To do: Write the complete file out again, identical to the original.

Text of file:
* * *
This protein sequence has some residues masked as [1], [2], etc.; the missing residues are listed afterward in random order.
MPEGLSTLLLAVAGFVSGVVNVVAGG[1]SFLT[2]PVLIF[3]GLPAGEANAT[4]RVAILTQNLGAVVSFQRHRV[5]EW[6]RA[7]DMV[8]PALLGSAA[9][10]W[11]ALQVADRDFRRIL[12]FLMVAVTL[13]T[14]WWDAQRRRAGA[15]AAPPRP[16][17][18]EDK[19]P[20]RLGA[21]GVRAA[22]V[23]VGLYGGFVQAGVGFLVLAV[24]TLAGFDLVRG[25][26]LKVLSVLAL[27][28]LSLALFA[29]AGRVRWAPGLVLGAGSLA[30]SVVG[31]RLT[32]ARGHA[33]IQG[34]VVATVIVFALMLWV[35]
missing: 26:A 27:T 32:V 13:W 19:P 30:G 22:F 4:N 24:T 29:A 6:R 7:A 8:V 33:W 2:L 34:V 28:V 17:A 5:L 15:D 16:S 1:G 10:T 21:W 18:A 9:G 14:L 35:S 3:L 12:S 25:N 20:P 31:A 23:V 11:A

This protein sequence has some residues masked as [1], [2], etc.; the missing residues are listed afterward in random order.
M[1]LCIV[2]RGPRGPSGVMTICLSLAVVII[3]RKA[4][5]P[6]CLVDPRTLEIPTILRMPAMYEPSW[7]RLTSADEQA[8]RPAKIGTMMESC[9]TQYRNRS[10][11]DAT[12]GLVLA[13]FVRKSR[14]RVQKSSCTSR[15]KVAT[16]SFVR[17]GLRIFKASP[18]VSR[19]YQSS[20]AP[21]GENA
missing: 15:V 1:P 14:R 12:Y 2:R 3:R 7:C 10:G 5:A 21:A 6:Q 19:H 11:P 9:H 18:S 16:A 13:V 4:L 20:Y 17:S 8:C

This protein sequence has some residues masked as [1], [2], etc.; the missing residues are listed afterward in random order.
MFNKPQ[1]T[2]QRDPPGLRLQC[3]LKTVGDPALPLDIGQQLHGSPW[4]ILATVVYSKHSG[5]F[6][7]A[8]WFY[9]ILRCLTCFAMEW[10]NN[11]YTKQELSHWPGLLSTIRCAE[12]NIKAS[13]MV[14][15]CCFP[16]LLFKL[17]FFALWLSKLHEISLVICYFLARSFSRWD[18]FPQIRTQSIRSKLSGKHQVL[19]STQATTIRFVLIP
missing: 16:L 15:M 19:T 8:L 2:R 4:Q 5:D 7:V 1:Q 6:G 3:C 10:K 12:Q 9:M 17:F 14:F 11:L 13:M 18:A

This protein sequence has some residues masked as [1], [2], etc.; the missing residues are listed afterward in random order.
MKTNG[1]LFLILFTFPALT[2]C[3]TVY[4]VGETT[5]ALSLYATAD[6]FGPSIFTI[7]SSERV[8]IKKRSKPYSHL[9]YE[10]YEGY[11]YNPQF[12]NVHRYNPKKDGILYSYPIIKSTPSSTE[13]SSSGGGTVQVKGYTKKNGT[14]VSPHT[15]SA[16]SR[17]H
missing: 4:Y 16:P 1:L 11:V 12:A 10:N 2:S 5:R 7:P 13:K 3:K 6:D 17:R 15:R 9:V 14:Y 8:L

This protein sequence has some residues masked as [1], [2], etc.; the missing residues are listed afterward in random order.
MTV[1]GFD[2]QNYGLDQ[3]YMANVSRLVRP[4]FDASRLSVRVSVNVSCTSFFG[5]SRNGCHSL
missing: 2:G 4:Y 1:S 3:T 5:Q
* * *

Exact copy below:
This protein sequence has some residues masked as [1], [2], etc.; the missing residues are listed afterward in random order.
MPEGLSTLLLAVAGFVSGVVNVVAGG[1]SFLT[2]PVLIF[3]GLPAGEANAT[4]RVAILTQNLGAVVSFQRHRV[5]EW[6]RA[7]DMV[8]PALLGSAA[9][10]W[11]ALQVADRDFRRIL[12]FLMVAVTL[13]T[14]WWDAQRRRAGA[15]AAPPRP[16][17][18]EDK[19]P[20]RLGA[21]GVRAA[22]V[23]VGLYGGFVQAGVGFLVLAV[24]TLAGFDLVRG[25][26]LKVLSVLAL[27][28]LSLALFA[29]AGRVRWAPGLVLGAGSLA[30]SVVG[31]RLT[32]ARGHA[33]IQG[34]VVATVIVFALMLWV[35]
missing: 26:A 27:T 32:V 13:W 19:P 30:G 22:F 4:N 24:T 29:A 6:R 7:A 8:V 33:W 2:L 34:V 28:V 17:A 5:L 15:D 16:S 1:G 10:T 21:W 18:A 9:G 14:L 35:S 3:L 12:S 25:N 20:P 31:A 23:V 11:A

This protein sequence has some residues masked as [1], [2], etc.; the missing residues are listed afterward in random order.
M[1]LCIV[2]RGPRGPSGVMTICLSLAVVII[3]RKA[4][5]P[6]CLVDPRTLEIPTILRMPAMYEPSW[7]RLTSADEQA[8]RPAKIGTMMESC[9]TQYRNRS[10][11]DAT[12]GLVLA[13]FVRKSR[14]RVQKSSCTSR[15]KVAT[16]SFVR[17]GLRIFKASP[18]VSR[19]YQSS[20]AP[21]GENA
missing: 15:V 1:P 14:R 12:Y 2:R 3:R 7:C 10:G 5:A 21:A 6:Q 19:H 11:P 9:H 18:S 16:A 13:V 4:L 20:Y 17:S 8:C

This protein sequence has some residues masked as [1], [2], etc.; the missing residues are listed afterward in random order.
MFNKPQ[1]T[2]QRDPPGLRLQC[3]LKTVGDPALPLDIGQQLHGSPW[4]ILATVVYSKHSG[5]F[6][7]A[8]WFY[9]ILRCLTCFAMEW[10]NN[11]YTKQELSHWPGLLSTIRCAE[12]NIKAS[13]MV[14][15]CCFP[16]LLFKL[17]FFALWLSKLHEISLVICYFLARSFSRWD[18]FPQIRTQSIRSKLSGKHQVL[19]STQATTIRFVLIP
missing: 16:L 15:M 19:T 8:L 2:R 4:Q 5:D 7:V 1:Q 6:G 3:C 10:K 12:Q 9:M 17:F 14:F 11:L 13:M 18:A

This protein sequence has some residues masked as [1], [2], etc.; the missing residues are listed afterward in random order.
MKTNG[1]LFLILFTFPALT[2]C[3]TVY[4]VGETT[5]ALSLYATAD[6]FGPSIFTI[7]SSERV[8]IKKRSKPYSHL[9]YE[10]YEGY[11]YNPQF[12]NVHRYNPKKDGILYSYPIIKSTPSSTE[13]SSSGGGTVQVKGYTKKNGT[14]VSPHT[15]SA[16]SR[17]H
missing: 4:Y 16:P 1:L 11:V 12:A 10:N 2:S 5:R 7:P 13:K 3:K 6:D 17:R 15:R 9:V 14:Y 8:L

This protein sequence has some residues masked as [1], [2], etc.; the missing residues are listed afterward in random order.
MTV[1]GFD[2]QNYGLDQ[3]YMANVSRLVRP[4]FDASRLSVRVSVNVSCTSFFG[5]SRNGCHSL
missing: 2:G 4:Y 1:S 3:T 5:Q